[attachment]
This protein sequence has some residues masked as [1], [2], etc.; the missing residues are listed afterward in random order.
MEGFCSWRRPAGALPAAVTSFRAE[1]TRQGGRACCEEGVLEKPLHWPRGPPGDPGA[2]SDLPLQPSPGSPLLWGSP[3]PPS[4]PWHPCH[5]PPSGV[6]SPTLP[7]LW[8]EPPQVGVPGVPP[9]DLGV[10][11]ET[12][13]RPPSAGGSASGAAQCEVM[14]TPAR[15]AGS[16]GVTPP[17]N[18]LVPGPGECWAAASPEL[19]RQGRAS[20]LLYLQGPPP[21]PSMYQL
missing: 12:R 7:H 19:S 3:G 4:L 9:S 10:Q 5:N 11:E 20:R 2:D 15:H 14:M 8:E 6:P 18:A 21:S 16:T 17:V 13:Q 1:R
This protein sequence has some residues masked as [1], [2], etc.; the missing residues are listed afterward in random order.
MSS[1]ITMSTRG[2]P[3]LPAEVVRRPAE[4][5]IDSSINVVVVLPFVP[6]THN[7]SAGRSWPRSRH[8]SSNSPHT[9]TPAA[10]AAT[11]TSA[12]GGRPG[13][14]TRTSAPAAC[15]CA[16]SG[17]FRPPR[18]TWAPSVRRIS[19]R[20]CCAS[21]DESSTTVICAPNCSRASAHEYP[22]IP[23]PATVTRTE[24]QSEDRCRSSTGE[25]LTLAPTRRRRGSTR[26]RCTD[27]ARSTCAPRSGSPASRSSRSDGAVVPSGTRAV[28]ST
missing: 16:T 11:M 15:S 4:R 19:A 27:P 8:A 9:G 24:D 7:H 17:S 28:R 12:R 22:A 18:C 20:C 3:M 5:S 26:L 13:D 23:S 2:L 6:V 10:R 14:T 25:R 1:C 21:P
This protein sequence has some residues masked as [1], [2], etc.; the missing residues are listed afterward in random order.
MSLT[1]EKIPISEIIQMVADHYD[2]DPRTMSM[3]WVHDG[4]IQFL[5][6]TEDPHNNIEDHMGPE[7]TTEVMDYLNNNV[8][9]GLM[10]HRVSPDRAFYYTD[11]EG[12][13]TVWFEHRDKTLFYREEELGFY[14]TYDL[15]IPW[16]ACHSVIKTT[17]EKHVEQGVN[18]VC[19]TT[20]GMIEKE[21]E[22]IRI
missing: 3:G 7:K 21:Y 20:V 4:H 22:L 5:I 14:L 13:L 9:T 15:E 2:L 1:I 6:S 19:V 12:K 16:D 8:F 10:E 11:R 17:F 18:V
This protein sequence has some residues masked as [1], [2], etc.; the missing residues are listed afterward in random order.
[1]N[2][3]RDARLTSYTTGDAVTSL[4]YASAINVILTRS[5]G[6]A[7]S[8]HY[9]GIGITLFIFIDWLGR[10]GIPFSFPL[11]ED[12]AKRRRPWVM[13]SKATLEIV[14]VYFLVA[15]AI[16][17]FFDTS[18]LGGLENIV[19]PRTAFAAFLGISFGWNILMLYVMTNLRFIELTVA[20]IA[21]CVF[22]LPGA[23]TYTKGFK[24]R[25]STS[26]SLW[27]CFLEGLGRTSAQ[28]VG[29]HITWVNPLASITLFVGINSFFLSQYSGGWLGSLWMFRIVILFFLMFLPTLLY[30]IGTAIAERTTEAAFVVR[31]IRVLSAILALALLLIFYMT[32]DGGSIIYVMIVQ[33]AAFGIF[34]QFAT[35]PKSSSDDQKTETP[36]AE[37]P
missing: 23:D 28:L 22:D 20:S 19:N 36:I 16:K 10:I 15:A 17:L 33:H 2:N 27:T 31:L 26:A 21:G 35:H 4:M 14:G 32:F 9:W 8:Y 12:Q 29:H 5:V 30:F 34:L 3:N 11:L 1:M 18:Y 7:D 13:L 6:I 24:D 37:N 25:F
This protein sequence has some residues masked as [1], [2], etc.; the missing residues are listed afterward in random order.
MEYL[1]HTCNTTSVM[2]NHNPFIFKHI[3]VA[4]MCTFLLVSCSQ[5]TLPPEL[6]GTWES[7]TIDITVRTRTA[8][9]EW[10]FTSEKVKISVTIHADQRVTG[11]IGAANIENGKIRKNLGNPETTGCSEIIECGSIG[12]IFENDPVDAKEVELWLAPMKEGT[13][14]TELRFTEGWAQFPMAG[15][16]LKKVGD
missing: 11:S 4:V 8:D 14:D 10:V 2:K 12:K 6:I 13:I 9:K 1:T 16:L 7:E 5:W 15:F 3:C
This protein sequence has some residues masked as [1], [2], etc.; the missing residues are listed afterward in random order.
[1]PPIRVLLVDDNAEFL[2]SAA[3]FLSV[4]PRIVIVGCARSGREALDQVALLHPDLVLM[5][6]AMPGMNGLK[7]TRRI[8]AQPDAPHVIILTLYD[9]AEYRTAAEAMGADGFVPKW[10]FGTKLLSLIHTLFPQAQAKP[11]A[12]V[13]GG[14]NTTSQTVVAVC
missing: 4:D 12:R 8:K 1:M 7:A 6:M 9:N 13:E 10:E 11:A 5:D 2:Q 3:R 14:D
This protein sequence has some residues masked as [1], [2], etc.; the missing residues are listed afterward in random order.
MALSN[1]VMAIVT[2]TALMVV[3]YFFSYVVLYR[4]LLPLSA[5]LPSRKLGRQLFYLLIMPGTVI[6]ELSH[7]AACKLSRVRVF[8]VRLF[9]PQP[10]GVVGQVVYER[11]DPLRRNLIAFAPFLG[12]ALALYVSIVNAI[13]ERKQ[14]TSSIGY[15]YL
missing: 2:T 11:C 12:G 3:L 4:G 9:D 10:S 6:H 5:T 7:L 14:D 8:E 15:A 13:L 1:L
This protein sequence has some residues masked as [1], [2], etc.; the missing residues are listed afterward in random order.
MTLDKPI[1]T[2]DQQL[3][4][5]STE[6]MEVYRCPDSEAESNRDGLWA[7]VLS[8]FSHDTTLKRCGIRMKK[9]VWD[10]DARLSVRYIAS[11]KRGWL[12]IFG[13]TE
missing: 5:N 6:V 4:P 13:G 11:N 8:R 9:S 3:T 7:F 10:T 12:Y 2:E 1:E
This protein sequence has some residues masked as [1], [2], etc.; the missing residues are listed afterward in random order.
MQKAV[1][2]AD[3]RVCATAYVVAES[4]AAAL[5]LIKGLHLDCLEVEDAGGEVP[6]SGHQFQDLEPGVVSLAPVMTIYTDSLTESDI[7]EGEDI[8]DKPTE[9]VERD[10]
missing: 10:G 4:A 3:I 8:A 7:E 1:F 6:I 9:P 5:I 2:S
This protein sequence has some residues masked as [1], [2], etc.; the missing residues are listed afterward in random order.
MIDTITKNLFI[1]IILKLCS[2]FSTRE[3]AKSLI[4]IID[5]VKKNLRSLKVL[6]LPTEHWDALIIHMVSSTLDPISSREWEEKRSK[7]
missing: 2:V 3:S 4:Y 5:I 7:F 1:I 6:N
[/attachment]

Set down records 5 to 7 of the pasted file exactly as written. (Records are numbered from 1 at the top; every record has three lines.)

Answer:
This protein sequence has some residues masked as [1], [2], etc.; the missing residues are listed afterward in random order.
MEYL[1]HTCNTTSVM[2]NHNPFIFKHI[3]VA[4]MCTFLLVSCSQ[5]TLPPEL[6]GTWES[7]TIDITVRTRTA[8][9]EW[10]FTSEKVKISVTIHADQRVTG[11]IGAANIENGKIRKNLGNPETTGCSEIIECGSIG[12]IFENDPVDAKEVELWLAPMKEGT[13][14]TELRFTEGWAQFPMAG[15][16]LKKVGD
missing: 11:S 4:V 8:D 14:D 10:V 2:K 12:K 6:I 13:I 9:K 1:T 16:L 7:E 5:W 15:F 3:C
This protein sequence has some residues masked as [1], [2], etc.; the missing residues are listed afterward in random order.
[1]PPIRVLLVDDNAEFL[2]SAA[3]FLSV[4]PRIVIVGCARSGREALDQVALLHPDLVLM[5][6]AMPGMNGLK[7]TRRI[8]AQPDAPHVIILTLYD[9]AEYRTAAEAMGADGFVPKW[10]FGTKLLSLIHTLFPQAQAKP[11]A[12]V[13]GG[14]NTTSQTVVAVC
missing: 4:D 12:R 8:K 1:M 7:A 6:M 9:N 13:E 10:E 11:A 5:D 2:Q 3:R 14:D
This protein sequence has some residues masked as [1], [2], etc.; the missing residues are listed afterward in random order.
MALSN[1]VMAIVT[2]TALMVV[3]YFFSYVVLYR[4]LLPLSA[5]LPSRKLGRQLFYLLIMPGTVI[6]ELSH[7]AACKLSRVRVF[8]VRLF[9]PQP[10]GVVGQVVYER[11]DPLRRNLIAFAPFLG[12]ALALYVSIVNAI[13]ERKQ[14]TSSIGY[15]YL
missing: 2:T 11:C 12:G 3:L 4:G 9:D 10:S 6:H 5:T 7:L 14:D 8:E 15:A 13:L 1:L